SQ Mag #19, March/April 2015

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SQ Mag #19, March/April 2015

Night Blooming” by Jason Nahrung
Numbers Man” by Sean Monaghan
Rainbows and Death Machines” by J.B. Rockwell
Arrest” by Hall Jameson
Trial by Fire” by Richard Zwicker
Final Journey” by Stephen C. Ormsby
All the Answers” by Peter Medeiros
The Meet” by Geoffrey Collins
Riding a Runaway” by Andrew Knighton

Reviewed by Joshua Berlow

There’s nine stories in this issue of SQ Mag, published bi-monthly in Australia. Although the stories are available to read for free on the Web, you can also sign up for the SQ Mag newsletter and have them delivered to your email inbox in e-book format for free as well. For someone who doesn’t like reading fiction on a monitor but doesn’t mind reading it on an e-reader, getting a free e-book copy is a big plus. Today’s standard for most electronic magazines allows fiction to be read online in HTML for free, but if you want it formatted for an e-reader you have to pony up.

Nine stories almost qualifies as an anthology, since most electronic magazines have, on average, four to five stories. If we look at SQ Mag #19 as an anthology, can we discern anything they have in common? After poking around on the internet I discovered that SQ Mag had run a contest where they specified that submitted stories should involve trains, so a fair share (but not all) of these stories have trains in them. However, there is a variety of genres and story types represented. The scuttlebutt is that they will have more themed issues in the future.

The first story,“Night Blooming,” by Jason Nahrung is an urban fantasy-cum-detective tale. A distraught mother’s teenage daughter hasn’t come home after a night of partying, and it’s up to a female detective named Shane to find her. In this urban fantasy world, somehow (how this happened is never quite explained) “mythoes” are walking around and interacting with regular folks. “Mythoes” are “registered paranormal beings” and there’s a few different kinds – vampires, shape-shifters, and in our detective Shane’s case, people who harbor a demon. Much of the story has to do with Shane’s efforts to keep her inner demon in check while she’s searching for the teenage girl. Also she’s on (permanent?) leave from her job as the result of the demon. We’ve heard the phrase “internal demon”; this story examines what would happen if this phrase were literally true. Another intriguing aspect of this tale is its investigation of “goth” subculture. What would goth kids do if vampires were real? The story examines the lurking parental fear that has always been part of goth rebelliousness. It’s a clever idea to use the detective story as a framework on which to hang the story’s unusual details – amidst the weirdness, the reader knows that the story is about a detective investigating a disappearance.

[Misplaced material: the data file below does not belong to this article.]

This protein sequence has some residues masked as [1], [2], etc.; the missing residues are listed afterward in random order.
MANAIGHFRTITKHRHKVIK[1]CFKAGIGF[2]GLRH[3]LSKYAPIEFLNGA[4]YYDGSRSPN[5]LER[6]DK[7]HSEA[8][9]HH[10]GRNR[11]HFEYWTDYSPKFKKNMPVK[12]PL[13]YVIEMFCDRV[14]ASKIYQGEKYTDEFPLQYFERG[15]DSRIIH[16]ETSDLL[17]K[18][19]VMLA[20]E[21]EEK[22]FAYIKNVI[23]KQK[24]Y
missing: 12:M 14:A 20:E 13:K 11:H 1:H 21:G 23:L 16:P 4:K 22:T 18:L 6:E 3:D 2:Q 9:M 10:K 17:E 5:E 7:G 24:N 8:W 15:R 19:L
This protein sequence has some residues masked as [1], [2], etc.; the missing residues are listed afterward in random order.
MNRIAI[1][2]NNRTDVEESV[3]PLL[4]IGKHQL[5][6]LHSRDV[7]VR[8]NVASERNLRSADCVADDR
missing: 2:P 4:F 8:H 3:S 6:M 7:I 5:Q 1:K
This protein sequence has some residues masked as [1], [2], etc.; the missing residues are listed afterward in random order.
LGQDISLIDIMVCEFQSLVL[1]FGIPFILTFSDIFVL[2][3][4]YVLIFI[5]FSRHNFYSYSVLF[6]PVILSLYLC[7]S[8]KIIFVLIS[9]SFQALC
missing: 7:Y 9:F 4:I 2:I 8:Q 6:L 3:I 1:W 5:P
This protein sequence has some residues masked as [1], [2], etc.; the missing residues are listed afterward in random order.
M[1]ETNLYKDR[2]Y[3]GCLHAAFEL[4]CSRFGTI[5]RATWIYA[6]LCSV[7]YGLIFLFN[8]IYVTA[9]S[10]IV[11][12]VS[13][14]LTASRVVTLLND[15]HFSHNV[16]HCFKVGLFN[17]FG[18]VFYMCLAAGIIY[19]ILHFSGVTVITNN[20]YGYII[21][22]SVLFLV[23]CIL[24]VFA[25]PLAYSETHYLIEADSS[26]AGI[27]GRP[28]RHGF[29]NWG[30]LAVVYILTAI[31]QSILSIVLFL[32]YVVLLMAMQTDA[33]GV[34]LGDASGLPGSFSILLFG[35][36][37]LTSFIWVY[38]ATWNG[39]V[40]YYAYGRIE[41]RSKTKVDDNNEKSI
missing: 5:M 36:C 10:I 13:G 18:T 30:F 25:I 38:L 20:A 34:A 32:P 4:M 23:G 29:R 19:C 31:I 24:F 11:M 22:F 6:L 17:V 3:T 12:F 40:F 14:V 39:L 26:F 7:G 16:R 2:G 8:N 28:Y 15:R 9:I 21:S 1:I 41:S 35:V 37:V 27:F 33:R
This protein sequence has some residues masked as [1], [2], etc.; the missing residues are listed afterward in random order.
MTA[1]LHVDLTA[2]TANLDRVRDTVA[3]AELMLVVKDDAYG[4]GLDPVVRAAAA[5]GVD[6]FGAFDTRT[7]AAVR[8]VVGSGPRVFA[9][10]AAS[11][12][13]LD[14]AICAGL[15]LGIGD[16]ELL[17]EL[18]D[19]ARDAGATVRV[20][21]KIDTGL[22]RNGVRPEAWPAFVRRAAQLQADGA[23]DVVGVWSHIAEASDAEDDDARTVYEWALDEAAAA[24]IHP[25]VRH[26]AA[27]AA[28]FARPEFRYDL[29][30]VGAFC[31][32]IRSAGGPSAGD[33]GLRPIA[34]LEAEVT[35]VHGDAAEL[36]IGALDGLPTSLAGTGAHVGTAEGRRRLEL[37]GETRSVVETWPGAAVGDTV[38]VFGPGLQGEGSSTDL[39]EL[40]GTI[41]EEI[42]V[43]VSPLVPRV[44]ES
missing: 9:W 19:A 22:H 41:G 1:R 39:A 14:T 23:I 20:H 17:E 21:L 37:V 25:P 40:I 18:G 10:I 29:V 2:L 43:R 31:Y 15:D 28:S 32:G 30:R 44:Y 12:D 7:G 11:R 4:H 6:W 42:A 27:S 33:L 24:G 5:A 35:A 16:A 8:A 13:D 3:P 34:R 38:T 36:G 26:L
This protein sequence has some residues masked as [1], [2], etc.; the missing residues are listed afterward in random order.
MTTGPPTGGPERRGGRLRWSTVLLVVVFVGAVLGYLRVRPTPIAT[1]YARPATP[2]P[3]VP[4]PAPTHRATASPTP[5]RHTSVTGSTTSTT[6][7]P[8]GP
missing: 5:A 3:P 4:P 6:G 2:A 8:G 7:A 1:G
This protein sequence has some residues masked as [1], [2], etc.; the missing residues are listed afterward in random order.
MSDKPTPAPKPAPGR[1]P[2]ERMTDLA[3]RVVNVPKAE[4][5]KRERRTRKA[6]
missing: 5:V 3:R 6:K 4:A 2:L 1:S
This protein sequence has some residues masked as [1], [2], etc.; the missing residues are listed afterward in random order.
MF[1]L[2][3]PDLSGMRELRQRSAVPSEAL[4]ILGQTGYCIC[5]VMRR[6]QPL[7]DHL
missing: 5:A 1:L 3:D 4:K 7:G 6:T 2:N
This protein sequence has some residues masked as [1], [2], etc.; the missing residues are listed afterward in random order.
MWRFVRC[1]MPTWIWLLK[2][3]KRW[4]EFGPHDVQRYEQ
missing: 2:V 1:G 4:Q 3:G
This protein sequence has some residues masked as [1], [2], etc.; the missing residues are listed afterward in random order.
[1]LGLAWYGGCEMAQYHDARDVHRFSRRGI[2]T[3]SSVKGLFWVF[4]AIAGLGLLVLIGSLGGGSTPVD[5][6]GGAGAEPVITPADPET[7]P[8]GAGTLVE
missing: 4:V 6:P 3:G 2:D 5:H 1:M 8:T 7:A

The next story is “Numbers Man” by Sean Monaghan. It’s the longest story in the issue, clocking in at 6,700 words. It tells a familiar tale: man gets out of jail and wants to go straight, but the life of crime is trying to lure him back. Cyberpunk elements are overlaid on this basic plot. The prose is very straightforward and spare.

Although the plot frame is interesting enough, the cyberpunk and science-fiction elements hung on it are ones that we’ve seen before. Do we need so much focus on the food replicator, which we’ve already seen in Star Trek? The chip implant needed to be developed, with less about the food replicator. The authorities have implanted a chip in the head of the protagonist to prevent him from utilizing his special ability with numbers. However, the blocking chip is easily bypassed by using a “spyrax” – a sort of starfish that gloms onto his head. Why implant a chip at all if it can be so easily countered with a spyrax? I’m intrigued by the idea of the authorities implanting a chip into a criminal’s head as punishment – and the spyrax was interesting as well – but they cancelled each other out and rendered both confusing.

While there are some good points to the “Numbers Man,” (I liked how it was difficult for the protagonist to find a straight job after getting out of jail, for example) revealing its potential, it needed more shine to make it memorable.

Next up is “Rainbows and Death Machines” by J. B. Rockwell. This is one of the better stories in the issue. It’s different and thus memorable. A bonus is the surprise twist at the end. A galactic empire has sent automated fighting machines to reign in the rebellious planet Isolis. These armored machines consist of a re-purposed train engine and thousands of weaponized rabbits. What’s not to like about weaponized rabbits? Perhaps this story is making a tongue-in-cheek comment on drone warfare. It was awarded “Honorable Mention” in SQ Mag’s 2014 Short Story Contest, and deserves the attention.